** Next:** Related Observables in Even
** Up:** Mean-field calculations for other
** Previous:** Mean-field calculations for other

Self-consistent mean-field theory is widely used for describing bulk
properties of nuclei [Bender et al.(2003)Bender, Heenen, and
Reinhard]. In the guise of density-functional
theory, it is also used throughout atomic and molecular physics.
The approach is more ``microscopic" -- nucleons are the only degrees of
freedom -- and far less phenomenological
than the collective particle-rotor model. Self-consistency connects
the single-particle states and the actual density distribution. The
variational
principle that determines the single-particle wave functions thus optimizes
all multipole moments not fixed by global symmetries.
The density distributions of neutrons and protons are not proportional
to each other; they have slightly different deformations and radial profiles.
In odd- nuclei, self-consistent calculations include rearrangement due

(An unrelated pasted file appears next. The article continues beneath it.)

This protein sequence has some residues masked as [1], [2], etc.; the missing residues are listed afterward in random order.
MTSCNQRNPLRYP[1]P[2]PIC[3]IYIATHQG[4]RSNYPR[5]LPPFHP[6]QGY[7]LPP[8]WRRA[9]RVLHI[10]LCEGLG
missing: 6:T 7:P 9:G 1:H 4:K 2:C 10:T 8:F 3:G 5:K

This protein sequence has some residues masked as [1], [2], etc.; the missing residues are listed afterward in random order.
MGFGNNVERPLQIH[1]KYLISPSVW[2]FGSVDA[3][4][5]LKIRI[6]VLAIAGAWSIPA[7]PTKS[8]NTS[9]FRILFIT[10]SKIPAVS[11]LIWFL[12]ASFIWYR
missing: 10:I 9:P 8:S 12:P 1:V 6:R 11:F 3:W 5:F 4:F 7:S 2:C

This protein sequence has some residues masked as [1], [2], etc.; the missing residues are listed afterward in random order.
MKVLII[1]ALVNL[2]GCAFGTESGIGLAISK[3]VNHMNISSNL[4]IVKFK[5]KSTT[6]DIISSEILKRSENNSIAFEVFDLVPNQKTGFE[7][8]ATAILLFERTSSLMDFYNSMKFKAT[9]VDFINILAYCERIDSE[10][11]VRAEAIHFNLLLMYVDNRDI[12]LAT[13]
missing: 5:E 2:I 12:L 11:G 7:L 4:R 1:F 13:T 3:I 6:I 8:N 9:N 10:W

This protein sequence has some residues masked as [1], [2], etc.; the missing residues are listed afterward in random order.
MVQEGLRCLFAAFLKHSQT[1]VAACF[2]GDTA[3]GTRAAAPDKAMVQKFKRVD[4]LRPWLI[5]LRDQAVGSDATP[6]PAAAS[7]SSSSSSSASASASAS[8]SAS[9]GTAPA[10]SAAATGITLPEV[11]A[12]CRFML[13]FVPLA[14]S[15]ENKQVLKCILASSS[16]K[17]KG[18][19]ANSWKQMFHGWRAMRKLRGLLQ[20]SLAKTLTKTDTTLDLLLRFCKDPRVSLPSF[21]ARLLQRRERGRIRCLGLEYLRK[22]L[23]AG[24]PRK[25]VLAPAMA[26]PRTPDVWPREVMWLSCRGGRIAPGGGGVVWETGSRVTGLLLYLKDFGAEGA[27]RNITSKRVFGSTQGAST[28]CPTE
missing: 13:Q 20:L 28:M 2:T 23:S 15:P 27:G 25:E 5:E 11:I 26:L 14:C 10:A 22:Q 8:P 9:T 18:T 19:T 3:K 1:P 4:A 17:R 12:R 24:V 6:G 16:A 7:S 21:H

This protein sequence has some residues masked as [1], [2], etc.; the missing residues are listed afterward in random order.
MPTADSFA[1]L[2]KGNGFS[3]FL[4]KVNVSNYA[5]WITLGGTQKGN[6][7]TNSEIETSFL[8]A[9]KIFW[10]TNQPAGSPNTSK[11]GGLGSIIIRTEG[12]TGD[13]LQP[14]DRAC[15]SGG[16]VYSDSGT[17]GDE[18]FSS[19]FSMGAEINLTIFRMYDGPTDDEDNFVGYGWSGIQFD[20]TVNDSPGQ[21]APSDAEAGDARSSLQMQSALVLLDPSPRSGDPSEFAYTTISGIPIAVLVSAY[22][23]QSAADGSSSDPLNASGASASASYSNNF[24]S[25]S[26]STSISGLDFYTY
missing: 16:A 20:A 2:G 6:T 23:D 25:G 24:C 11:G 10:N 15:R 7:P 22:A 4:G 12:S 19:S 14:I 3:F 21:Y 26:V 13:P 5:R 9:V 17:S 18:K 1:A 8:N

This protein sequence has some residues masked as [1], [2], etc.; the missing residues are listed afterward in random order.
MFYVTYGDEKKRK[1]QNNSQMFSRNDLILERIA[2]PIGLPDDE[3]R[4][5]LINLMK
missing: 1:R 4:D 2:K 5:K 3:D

to the unpaired particle. Rearrangement causes polarization of the
even- core through orbital-current and spin-density terms
in the effective interaction. Core polarization is one of the effects on the
Schiff moment of Ra that we investigate below.
Our approach is nonrelativistic and employs Skyrme interactions.
To get an idea of the range of results this kind of calculation
can produce, we use four different parameterizations of the Skyrme energy
functional, i.e., four different Skyrme forces. The four give similar
results
for many observables near stability,
but still have significant differences. Our favorite interaction, for reasons
explained below, is SkO' [Bender et al.(2002)Bender, Dobaczewski,
Engel, and Nazarewicz,Reinhard et al.(1999)Reinhard, Dean,
Nazarewicz, Dobaczewski, Maruhn, and Strayer], but we also show results
for the commonly
used forces SIII [Beiner et al.(1975)Beiner, Flocard,
Giai, and Quentin], SkM [Bartel et al.(1982)Bartel, Quentin,
Brack, Guet, and Håkansson], and
SLy4 [Chabanat et al.(1998)Chabanat, Bonche,
Haensel, Meyer, and Schaeffer].

** Next:** Related Observables in Even
** Up:** Mean-field calculations for other
** Previous:** Mean-field calculations for other
Jacek Dobaczewski
2003-04-24